Sophomore Otara Alaka (6-3, 240 pounds) is the starter at the Mike position, as after an injury-riddled 2015 campaign, the linebacker is back up to speed in the first half of 2016. Alaka has been steady in run defense, with 29 tackles and three tackles for loss. Expect to see senior Claude George (6-2, 240 pounds) on the field in relief of Alaka at times, providing excellent depth. George was trampled by Alabama’s running game last year, but this year, he’s shown improvement, accounting for 26 tackles, six tackles for loss, and two sacks.
At Sam, the Aggies are starting sophomore Richard Moore (6-1, 218 pounds), a newcomer to the Aggie starting lineup who has demonstrated his ability to contribute in the early going. Moore’s stat line isn’t spectacular with only 12 tackles, two tackles for loss, and a sack, but he is adapting to the learning curve and has the benefit of two more experienced linebackers across the starting trio. Spelling Moore is sophomore Dwaine Thomas, who in scant playing time has recorded two tackles.
The secondary has talent, and in time, Chavis will no doubt continue to develop the players he needs to run his complex pass defense scheme. Free safety Armani Watts (5-11, 200 pounds) was one of the jewels of the 2014 Aggie recruiting class, and he has evolved into a top-flight defensive back. To date, Watts has been responsible for 36 tackles, two interceptions, 4.5 tackles for loss, a sack, two forced fumbles, and two fumble recoveries. Continued tutelage under Chavis, who coached a bevy of future NFL defensive backs in his time at LSU, will only assist in his development. Behind Watts is redshirt freshman Larry Pryor (6-0, 205 pounds), who has picked up six tackles this season.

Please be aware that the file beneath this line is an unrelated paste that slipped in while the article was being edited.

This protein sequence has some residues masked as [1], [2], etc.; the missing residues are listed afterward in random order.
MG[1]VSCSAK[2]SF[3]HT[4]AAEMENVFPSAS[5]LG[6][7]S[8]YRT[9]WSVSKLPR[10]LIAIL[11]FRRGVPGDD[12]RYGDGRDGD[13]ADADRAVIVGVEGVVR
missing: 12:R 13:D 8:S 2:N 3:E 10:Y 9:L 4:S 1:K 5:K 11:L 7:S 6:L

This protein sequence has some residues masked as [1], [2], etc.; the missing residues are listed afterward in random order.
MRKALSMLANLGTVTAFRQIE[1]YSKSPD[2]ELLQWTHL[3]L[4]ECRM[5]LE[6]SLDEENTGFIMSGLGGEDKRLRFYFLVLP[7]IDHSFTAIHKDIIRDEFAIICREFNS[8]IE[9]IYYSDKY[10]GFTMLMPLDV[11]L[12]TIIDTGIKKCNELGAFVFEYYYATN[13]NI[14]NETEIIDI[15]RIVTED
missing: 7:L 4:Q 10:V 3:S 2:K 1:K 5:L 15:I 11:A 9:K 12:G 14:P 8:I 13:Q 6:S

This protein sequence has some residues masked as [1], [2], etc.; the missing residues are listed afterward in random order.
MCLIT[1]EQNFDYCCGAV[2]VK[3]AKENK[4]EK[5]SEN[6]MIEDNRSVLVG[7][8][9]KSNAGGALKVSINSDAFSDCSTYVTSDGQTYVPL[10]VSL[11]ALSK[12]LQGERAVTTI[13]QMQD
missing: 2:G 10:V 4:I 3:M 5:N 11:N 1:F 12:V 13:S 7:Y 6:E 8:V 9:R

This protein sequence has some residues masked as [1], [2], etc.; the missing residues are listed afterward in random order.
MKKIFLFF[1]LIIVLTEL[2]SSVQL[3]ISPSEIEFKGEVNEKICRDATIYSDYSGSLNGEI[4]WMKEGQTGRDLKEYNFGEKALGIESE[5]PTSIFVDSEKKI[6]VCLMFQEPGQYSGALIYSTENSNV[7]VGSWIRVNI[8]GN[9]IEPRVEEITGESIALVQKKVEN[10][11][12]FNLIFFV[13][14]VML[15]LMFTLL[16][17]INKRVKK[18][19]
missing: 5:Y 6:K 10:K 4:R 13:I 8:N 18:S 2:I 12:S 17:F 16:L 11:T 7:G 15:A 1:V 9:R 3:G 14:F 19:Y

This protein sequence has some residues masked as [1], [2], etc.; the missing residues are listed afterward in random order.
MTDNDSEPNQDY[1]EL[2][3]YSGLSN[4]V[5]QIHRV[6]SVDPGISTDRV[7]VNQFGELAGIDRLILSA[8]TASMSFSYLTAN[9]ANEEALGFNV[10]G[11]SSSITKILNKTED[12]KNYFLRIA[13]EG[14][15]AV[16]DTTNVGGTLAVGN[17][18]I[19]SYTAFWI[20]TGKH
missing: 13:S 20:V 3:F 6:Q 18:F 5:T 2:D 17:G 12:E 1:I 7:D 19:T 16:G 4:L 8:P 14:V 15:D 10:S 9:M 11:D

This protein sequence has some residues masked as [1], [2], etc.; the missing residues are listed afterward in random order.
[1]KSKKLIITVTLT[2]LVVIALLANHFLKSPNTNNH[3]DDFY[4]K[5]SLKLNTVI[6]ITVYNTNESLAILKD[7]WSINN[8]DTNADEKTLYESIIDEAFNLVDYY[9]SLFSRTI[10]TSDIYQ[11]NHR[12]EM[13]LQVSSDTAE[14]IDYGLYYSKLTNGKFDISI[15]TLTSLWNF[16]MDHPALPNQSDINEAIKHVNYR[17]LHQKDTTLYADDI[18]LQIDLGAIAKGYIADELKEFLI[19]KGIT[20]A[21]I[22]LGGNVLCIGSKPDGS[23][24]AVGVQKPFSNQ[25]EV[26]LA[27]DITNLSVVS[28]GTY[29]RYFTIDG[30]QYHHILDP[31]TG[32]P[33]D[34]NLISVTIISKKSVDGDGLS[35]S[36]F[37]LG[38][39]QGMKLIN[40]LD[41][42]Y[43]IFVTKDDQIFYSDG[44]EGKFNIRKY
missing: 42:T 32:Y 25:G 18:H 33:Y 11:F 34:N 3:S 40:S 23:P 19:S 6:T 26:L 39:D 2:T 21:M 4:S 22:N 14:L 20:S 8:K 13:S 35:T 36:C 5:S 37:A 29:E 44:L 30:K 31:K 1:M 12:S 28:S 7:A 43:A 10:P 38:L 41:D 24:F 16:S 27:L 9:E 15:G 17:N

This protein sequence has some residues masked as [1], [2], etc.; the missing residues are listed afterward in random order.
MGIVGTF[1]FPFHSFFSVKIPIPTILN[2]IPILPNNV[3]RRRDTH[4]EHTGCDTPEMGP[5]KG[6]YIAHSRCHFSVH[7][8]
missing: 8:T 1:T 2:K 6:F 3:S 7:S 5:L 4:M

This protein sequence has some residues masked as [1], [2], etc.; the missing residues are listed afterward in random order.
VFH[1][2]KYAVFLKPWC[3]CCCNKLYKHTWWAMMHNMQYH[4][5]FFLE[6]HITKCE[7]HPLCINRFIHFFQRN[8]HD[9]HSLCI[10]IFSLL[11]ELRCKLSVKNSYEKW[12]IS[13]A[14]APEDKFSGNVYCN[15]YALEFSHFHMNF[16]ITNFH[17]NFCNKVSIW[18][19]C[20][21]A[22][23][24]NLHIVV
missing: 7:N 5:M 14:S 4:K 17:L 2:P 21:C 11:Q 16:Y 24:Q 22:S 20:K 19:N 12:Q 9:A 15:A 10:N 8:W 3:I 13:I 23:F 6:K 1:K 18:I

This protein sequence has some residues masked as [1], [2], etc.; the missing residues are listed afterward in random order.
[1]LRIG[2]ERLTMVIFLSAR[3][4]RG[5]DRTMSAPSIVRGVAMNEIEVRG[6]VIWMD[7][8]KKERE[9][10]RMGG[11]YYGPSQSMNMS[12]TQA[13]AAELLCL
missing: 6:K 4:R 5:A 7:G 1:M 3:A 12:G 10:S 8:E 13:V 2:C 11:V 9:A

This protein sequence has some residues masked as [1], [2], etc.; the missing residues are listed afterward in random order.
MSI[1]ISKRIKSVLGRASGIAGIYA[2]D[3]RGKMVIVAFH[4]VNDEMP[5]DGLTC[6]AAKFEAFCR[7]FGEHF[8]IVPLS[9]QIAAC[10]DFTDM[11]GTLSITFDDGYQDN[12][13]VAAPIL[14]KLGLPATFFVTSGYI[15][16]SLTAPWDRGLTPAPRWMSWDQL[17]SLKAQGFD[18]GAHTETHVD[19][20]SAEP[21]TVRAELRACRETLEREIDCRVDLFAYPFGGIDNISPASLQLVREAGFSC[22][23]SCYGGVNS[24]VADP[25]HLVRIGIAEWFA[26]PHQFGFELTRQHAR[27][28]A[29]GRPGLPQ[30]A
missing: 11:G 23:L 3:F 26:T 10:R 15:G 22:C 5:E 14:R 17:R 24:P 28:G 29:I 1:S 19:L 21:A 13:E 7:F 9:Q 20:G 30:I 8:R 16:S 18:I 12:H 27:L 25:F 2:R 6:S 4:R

At strong safety, the Aggies are starting another sophomore, Justin Evans (6-1, 200 pounds.) Evans has the size Chavis likes in his safeties, as he requires them to play a variety of roles from pass coverage to run support. Evans leads the Aggies in interceptions this season with three to go along with a team-leading 48 tackles, three tackles for loss, and six passes broken up.
At corner, the Aggies have two newcomers to the starting rotation in a pair of juniors who are called upon to play a substantial amount of man coverage. On the left side, junior Priest Willis (6-2, 200 pounds) has the measurables Chavis covets in defensive backs, with adequate speed to go along with his large frame. Willis has accounted for 24 tackles, seven passes broken up, and an interception. Behind Willis is sophomore DeShawn Capers-Smith (6-0, 190 pounds), who has made five tackles in limited play.
Right side corner Nick Harvey (5-10, 185 pounds) is slightly smaller than the ideal for the position, but he is quick and agile. Harvey has been a tackling machine despite his smallish frame, recording 37 tackles, 1.5 tackles for loss, six passes broken up, and a fumble recovery. With some depth issues in the secondary’s two-deep, the Aggies are relying on redshirt freshman Roney Elam (6-2, 180 pounds) as the second man up at the right corner.
The Aggies also have a “Honey Badger-lite” in nickel back Donovan Wilson (6-1, 205 pounds), the big-play specialist in the aTm secondary. Wilson is a prototypical Chavis DB, with the perfect combination of speed, intuition and physicality. Wilson has the coverage skills to play soft zone underneath and still rapidly close on the line of scrimmage when opposing offenses use run-pass options. Wilson is having yet another great season, with 29 tackles, four tackles for loss, a sack, two passes broken up, and two quarterback hurries. A&M is stacked at the position, with junior Noel Ellis (5-10, 185 pounds) serving as the back-up. Ellis, a physical hitter with good instincts, has an interception and two tackles to his credit this year.
In time, the defensive roster will evolve to fit Chavis’ specific preferences by position. However, for the moment, the defensive coordinator seems to have a unit that is capable of implanting his defensive philosophy, which, as he has claimed in the past, is not so much about the players as the way the players play.
How the Texas A&M Defense Can Attack the Alabama Offense